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For space shots of the Auriga and the Betty, special consideration to shooting the miniature elements had to be taken. The first of three major issues to be dealt with was the fact that first unit DP Darius Khondji was using the Technicolor ENR process. The ENR process (named after the process' originators, Ernesto, Novelli and Rymond) is a post-production system where a series of photographic baths bring out the film's contrast. It crunches the blacks, leading to rich shadows and detailed dark regions.

The Auriga in space. The lighting setup on the miniatures mimicked the first unit photography, with rich blacks and detailed shadows.
Whenever a post-production technique such as ENR is used on prinicpal footage, it places a great deal of concern onto the minds of visual effects crews whose duty it is to match their effects photography with the first unit.

Lighting the Auriga was especially complicated for this reason. Erik Henry noted, "We had to have some kind of envelope of light around the ship, rather than the traditional hard key light." Ian Hunter added, "We made strong efforts not to light the models like just about every other spaceship has been lit in the past, with a very strong key light, giving everything an even fill. It's great for exposure purposes, when shooting against a bluescreen, but it doesn't really look like space."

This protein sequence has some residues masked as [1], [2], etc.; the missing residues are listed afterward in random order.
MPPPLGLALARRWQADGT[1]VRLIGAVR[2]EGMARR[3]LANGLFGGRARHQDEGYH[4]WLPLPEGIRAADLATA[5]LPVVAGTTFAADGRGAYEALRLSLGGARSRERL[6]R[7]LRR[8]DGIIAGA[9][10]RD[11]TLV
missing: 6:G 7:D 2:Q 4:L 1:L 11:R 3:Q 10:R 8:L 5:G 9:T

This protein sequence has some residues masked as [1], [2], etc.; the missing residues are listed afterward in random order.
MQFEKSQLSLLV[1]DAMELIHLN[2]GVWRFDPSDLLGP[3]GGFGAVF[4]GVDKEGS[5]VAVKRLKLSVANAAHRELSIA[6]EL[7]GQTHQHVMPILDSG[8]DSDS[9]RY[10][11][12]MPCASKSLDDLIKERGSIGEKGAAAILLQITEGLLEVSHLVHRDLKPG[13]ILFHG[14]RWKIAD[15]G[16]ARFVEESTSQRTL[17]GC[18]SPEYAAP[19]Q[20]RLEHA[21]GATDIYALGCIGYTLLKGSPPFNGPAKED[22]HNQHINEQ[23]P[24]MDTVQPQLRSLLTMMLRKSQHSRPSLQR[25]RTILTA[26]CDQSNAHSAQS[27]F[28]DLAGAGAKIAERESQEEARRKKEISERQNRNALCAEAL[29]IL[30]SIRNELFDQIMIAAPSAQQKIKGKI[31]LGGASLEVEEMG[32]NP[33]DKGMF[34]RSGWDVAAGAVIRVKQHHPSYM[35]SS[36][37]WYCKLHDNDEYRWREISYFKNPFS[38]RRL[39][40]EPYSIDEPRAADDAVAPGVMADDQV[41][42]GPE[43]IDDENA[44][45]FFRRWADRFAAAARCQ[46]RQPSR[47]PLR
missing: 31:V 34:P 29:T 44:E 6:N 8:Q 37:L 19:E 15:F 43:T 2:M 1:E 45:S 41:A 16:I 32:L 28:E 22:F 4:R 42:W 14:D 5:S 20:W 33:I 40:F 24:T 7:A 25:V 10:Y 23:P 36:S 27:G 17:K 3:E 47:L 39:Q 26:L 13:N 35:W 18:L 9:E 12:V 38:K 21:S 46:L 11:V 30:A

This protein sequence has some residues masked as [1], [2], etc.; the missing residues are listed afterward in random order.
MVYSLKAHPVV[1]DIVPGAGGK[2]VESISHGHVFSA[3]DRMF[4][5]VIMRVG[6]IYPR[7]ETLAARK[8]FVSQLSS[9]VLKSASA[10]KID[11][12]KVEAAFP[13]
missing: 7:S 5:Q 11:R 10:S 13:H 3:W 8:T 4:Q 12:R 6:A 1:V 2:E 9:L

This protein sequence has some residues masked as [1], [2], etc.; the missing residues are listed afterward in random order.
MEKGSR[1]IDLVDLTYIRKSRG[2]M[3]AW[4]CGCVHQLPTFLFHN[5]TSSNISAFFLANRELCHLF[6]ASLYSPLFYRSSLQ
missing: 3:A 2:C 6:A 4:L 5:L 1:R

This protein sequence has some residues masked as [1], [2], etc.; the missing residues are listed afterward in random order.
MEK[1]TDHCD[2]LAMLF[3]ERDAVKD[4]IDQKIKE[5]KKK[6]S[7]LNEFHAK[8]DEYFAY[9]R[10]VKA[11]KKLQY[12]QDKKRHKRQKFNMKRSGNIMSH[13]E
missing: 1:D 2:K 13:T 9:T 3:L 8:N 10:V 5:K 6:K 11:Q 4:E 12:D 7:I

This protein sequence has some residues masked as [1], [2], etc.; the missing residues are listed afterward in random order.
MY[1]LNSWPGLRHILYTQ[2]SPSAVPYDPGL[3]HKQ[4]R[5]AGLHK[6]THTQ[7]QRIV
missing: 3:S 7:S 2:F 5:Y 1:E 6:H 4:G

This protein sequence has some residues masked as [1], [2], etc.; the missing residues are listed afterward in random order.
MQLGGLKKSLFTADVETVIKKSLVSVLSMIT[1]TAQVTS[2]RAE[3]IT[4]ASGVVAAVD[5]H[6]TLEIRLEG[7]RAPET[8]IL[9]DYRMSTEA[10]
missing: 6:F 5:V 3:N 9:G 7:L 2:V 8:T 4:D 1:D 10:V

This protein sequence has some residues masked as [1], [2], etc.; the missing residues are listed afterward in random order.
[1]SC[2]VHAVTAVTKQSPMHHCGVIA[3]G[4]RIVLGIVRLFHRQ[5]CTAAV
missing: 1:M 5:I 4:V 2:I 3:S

As for matching the first unit photography, Henry said that going for that deep, dark, detailed look "made shoot times go way up, because of the special way we had to light the ships. Getting enough light on the ships was always a trick, because there's only so much light you can throw on the miniature before it starts to melt. It was always a problem with our situation, since we were always overexposing to accomodate the ENR process."

When describing the results of their efforts, Henry remarks that "It's a really beautiful process, it's probably what makes the miniature composites look as gritty and dirty as they appear, which is what we were going for."

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